Sunday, November 29, 2015

There is No End Game

Often when people talk about MMOs, they mentioned that, to them, the end game is the game (well they often leave often the 'to them' part of that).  I have always enjoyed questing and leveling and have known that they are not speaking for me.

One reaction to this attitude has been to remove leveling from the game and make everything accessible to everyone.  I can understand this works for some people but it doesn't work well for me.  I like the experience of gaining skills and becoming more and more powerful over time.

My middle daughter is now interested in Dungeons and Dragons (she will be getting the starter set for Christmas, don't tell her!).  In Dungeons and Dragons, leveling slows down a lot and the idea of becoming max level is not something most people consider.  I was wondering if someone could make an MMO like that for people like me.

When World of Warcraft came out, the idea of having 'rested experience' so people who played less was an innovation.  Over time, people have become so focused on the end game that this is nothing but a slight speed bump, only slowing the 'end game' people from getting to the end game with each subsequent expansion by a minimal amount.  What if a company made an MMO where you couldn't ever get to the End Game?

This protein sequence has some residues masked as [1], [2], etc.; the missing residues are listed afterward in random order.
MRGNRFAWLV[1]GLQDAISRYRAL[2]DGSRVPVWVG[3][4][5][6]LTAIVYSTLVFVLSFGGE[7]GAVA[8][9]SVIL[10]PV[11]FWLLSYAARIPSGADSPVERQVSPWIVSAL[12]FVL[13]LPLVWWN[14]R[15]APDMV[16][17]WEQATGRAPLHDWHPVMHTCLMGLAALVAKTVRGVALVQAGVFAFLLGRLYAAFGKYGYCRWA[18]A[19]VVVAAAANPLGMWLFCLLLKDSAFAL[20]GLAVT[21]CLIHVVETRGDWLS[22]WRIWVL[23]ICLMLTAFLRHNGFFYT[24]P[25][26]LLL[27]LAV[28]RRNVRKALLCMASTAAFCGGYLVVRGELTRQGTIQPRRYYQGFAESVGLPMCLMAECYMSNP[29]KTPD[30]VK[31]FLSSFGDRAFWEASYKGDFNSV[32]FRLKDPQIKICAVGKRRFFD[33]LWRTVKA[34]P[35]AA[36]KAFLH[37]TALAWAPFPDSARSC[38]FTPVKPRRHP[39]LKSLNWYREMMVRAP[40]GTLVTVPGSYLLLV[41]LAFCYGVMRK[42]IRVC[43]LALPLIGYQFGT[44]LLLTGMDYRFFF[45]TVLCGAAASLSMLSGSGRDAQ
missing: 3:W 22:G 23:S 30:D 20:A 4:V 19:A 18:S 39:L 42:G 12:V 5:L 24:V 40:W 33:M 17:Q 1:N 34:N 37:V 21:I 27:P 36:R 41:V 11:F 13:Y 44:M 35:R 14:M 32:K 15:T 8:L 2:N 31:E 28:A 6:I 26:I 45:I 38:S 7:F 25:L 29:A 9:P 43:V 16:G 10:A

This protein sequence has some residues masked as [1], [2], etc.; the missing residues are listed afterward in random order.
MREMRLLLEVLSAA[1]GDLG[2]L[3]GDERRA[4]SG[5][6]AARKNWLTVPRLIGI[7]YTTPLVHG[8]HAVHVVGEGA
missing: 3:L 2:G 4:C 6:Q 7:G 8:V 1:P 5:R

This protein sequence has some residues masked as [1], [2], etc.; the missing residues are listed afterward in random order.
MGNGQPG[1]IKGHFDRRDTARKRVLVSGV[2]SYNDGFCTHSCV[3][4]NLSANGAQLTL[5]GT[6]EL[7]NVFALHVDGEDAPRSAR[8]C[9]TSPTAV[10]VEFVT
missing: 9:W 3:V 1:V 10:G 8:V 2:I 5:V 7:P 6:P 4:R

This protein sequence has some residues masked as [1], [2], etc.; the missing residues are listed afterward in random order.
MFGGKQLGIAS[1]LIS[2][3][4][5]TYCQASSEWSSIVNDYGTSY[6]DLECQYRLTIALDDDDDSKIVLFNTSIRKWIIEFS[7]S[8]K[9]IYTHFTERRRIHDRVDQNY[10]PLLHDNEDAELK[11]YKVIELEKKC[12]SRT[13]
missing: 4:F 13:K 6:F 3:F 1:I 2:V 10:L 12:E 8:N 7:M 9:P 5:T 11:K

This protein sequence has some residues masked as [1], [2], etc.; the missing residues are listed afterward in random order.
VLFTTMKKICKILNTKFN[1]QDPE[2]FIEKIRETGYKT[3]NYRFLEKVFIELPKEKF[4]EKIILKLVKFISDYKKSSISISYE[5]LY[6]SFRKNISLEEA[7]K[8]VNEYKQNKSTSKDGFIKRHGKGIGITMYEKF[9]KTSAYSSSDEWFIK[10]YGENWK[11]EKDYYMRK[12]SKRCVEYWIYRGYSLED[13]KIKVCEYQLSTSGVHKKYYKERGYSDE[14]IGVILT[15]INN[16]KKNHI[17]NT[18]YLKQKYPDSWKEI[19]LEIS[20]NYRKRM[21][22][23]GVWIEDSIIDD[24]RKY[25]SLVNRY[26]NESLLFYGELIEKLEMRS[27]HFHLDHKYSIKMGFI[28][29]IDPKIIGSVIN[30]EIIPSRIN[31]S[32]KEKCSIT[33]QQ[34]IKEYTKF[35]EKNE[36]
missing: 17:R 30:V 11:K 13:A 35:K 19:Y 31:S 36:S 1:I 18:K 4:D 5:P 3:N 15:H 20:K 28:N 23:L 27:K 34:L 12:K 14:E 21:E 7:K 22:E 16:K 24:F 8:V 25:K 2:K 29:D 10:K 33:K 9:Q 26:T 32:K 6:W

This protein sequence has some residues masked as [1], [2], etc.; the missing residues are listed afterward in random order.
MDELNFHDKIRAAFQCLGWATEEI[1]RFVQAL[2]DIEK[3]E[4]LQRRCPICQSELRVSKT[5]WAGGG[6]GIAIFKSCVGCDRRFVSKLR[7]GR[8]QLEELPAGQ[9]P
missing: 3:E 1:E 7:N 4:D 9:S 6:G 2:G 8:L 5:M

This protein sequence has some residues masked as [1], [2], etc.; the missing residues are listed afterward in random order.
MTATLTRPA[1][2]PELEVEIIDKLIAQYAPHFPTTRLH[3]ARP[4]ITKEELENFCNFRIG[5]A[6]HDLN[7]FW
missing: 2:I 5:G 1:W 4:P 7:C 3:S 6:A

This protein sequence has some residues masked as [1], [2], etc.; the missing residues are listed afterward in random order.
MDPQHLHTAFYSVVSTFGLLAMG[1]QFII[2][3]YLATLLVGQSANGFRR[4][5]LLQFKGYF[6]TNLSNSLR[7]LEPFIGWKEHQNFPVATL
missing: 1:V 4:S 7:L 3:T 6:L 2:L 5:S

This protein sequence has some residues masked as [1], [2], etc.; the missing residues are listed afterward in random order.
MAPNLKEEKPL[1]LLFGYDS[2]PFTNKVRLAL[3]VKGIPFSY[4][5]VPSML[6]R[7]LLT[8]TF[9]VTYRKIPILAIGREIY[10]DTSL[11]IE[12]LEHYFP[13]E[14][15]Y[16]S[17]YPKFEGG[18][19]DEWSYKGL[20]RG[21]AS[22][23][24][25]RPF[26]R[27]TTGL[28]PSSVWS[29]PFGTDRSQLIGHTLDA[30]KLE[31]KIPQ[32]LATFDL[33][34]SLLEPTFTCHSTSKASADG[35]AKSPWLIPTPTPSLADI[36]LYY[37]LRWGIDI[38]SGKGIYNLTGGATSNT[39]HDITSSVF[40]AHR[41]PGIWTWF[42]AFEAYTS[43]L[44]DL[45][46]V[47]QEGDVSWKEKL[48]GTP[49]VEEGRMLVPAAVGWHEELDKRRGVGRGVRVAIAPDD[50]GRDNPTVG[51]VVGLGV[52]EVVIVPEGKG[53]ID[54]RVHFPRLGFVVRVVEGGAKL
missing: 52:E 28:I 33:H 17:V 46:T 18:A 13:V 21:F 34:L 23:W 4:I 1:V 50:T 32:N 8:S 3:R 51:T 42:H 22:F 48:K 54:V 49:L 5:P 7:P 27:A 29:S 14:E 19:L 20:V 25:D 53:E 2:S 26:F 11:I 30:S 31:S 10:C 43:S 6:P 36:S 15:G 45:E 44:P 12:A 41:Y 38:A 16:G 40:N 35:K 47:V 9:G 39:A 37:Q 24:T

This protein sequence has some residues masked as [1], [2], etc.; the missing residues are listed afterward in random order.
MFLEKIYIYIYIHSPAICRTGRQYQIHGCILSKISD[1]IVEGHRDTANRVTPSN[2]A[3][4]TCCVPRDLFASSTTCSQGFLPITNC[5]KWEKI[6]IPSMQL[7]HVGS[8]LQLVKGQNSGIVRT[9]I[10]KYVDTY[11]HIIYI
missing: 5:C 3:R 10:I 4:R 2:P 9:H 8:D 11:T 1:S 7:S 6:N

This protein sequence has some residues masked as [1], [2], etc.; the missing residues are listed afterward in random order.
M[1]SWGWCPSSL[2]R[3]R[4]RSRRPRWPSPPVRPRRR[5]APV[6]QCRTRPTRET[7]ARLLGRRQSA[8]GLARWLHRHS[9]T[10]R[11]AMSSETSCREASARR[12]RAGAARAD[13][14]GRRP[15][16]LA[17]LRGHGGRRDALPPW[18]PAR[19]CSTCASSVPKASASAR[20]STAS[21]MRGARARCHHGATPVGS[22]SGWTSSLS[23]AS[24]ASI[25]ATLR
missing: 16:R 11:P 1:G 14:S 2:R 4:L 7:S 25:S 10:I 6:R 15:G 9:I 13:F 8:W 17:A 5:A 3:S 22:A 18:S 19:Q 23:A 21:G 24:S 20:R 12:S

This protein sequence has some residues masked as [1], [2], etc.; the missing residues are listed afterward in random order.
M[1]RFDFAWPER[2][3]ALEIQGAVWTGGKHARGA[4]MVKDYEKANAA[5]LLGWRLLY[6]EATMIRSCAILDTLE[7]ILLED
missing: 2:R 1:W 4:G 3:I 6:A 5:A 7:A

My thought is that you would put a hard limit where you couldn't exceed 1 level a week.  You would start the game with some number levels, let's say 50, and by the time 50 weeks have gone, you would have content for the next 25 levels and at that point you'd have regular 6 month expansion cycle.

The game would need to have other content where people could explore and do things besides leveling, things like the pet games in World of Warcraft.  Another advantage of this is that there could always be content that would be tough.  If you kept areas with 5 extra levels around, people would always have areas they could explore that would be dangerous.  I imagine a system where mobs about 2 levels above you should pretty much always beat you if you are alone.  Mobs 5 levels above would be pretty much unable to be injured, so even with a group there would be areas that would be very dangerous to explore.

Has any company tried anything like this?  I am guessing this would be a nitch game, but I think most of the MMOs coming out now are.  Any thoughts or suggestions?

Wednesday, November 18, 2015

A Week in an MMO Life: Wandering

Not a screenshot from World of Warcraft!
After reading about Heart of Thorns, particularly from Inventory Full and Kill Ten Rats, I decided to go ahead and download Guild Wars 2, particularly since the original game is free.  The download took a VERY long time (I ended up just letting it finish over night) and even after it finished it still had to patch again.  I only played through level 5 so I don't feel like it's enough even for a mini-review, but I don't feel like it's the game for me.  I will try to give it another chance, possibly over the holidays.